The Sennheiser website has a nifty feature which allows you to 'test' the earphones in different ambient noise situations. I'm dubious as to how realistic this is but it's fun to try! They promise 'up to' (- got to love such sweeping statements!) 90% ambient noise attenuation in travel situations such as trains and planes. I've tested these headphones out in most travel situations, although have yet to try them out on an airplane. In a train they sufficiently block out the noise of the train moving as well as nattering passengers and that person next to me who always has their music loudly blasting out of their headphones. As a passenger in a coach or car they also block out enough of the ambient noises to allow me to enjoy my music. I'm not sure I'd go as far as saying they block out 90% of ambient noise - but certainly a good 70% in my experience.
A strange and rather unwanted effect of this sealed in aspect of the earphones, is that sounds coming from within the body - such as swallowing, breathing and coughing sounding much louder than they do normally. Apparently this phenomenon is called the 'occlusion effect'. It's really odd and I often find myself taking out these headphones thinking there is someone clattering around in the house, when in fact it is just me breathing! Another aspect of this sees noises being transferred directly up the cable into your ears. So that slight rustling of the wire can actually sound like a small building site has appeared outside the house. Odd and rather disconcerting, but you do get used to it. I reckon this would make exercising whist wearing these a bit traumatic. But then I wouldn't know because these earphones don't stay in my ear if I'm doing anything vaguely active...
Comfort and fit
Both of the above points are extremely important with in-ear headphones. Unfortunately I've been really disappointed with these aspects in the CX6. I found the earphones uncomfortable to wear initially, although this has improved over time. The fit has always been completely unsuitable for me however, with the earphones constantly falling out of my ears.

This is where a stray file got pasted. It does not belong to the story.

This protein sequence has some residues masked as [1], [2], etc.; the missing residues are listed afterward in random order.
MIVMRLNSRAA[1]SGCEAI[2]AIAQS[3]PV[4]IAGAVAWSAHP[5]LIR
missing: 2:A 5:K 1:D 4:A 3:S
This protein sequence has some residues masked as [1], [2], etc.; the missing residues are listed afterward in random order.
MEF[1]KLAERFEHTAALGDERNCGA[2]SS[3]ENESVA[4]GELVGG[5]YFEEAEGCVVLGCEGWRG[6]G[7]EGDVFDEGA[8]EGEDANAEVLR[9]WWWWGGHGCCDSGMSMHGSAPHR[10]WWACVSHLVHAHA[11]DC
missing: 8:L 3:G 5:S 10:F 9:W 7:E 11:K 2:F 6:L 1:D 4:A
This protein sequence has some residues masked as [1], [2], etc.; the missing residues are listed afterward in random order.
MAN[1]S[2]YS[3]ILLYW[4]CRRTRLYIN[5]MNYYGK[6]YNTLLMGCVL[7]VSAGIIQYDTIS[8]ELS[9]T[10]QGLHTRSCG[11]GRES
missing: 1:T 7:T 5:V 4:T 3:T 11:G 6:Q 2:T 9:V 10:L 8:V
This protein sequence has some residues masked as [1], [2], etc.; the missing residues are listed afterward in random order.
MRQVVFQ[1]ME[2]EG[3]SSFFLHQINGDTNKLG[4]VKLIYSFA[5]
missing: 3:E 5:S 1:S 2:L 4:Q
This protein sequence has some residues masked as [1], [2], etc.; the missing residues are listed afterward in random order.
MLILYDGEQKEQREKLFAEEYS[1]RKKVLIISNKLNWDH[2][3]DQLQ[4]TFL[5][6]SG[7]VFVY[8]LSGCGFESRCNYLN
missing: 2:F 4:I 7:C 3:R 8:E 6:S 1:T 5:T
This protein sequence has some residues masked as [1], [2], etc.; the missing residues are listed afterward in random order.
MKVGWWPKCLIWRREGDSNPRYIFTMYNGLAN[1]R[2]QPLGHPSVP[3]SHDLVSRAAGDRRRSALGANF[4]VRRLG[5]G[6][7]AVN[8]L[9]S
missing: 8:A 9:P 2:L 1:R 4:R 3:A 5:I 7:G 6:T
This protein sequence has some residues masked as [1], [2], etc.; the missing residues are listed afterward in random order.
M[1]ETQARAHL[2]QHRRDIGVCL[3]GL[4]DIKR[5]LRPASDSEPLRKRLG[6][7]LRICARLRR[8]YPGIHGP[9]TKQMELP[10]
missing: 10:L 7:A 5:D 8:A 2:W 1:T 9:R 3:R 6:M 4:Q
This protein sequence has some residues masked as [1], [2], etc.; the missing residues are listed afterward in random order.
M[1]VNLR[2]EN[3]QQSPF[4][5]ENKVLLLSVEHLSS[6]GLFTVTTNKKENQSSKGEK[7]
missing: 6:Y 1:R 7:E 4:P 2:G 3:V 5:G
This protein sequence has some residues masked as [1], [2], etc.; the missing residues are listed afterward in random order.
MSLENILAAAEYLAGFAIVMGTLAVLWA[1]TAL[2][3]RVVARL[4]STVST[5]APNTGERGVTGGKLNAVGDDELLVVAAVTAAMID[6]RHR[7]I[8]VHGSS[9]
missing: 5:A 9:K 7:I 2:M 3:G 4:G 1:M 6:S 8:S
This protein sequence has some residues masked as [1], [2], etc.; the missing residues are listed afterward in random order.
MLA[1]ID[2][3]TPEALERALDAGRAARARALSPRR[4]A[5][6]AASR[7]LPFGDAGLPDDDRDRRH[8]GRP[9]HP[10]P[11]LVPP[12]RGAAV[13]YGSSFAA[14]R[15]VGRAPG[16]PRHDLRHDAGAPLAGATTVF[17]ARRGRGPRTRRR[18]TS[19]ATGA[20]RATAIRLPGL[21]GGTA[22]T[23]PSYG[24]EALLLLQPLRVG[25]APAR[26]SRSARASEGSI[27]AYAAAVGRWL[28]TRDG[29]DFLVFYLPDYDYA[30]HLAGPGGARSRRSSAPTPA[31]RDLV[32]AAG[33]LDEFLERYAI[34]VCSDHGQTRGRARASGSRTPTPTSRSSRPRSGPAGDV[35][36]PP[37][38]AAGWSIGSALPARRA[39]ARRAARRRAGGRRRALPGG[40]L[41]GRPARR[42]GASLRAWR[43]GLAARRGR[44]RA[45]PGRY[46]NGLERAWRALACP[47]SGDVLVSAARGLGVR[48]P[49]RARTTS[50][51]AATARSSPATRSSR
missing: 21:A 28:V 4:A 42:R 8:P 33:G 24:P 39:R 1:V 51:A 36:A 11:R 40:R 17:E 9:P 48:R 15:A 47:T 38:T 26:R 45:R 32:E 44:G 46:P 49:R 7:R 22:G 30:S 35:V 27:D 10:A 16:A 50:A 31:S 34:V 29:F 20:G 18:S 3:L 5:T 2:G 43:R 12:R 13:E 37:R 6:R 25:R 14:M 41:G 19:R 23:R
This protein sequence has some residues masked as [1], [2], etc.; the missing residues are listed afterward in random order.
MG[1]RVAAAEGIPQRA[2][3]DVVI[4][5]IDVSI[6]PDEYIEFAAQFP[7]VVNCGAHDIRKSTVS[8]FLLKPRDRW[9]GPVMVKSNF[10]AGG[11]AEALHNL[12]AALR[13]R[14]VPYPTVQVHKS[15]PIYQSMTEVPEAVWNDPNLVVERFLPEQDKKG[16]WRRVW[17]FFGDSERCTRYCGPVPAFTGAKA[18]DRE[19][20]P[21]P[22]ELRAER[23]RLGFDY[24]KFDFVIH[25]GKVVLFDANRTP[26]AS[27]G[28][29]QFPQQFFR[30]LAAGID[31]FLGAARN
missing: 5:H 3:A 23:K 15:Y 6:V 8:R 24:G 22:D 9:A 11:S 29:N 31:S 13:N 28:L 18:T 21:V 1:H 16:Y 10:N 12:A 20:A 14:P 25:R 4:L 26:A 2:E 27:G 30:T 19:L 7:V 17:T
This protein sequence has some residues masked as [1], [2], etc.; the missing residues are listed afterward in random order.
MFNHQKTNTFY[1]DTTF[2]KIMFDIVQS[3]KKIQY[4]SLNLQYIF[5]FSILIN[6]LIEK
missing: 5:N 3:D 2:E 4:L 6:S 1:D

The CX6 come with six different silicone tips, to ensure optimum fit in the ear according to Sennheiser. You can choose from either small, medium or large in either lamellar fit (double silicone skirts to fit within the ear canal) or standard fit (single silicone skirt to sit at the opening to the ear canal). The tips stretch over the plastic speaker and I've found them to stay in place until I choose to take them off. Getting them off is really fiddly, however. The silicone is fairly thin and so I worry they will break if I apply too much force or stretching. As a result it took me several minutes just to remove one, and when there are six options to try on each ear this can be too time consuming for someone with limited patience, such as myself!
The CX6 are designed to be worn with the cable running over the top of the ear. They come with 2 bendy, plastic cable runners. These are meant to fit onto the upper cable and be bent into place around your ear so they secure in place. They are very easy to fit on the cable and alter their position. However I gave up on these after a couple of days as they just didn't fit around my ear properly and made the earpieces even more prone to falling out. I now simply wrap the wire around my ear, although I do worry this may cause the cable to weaken over time.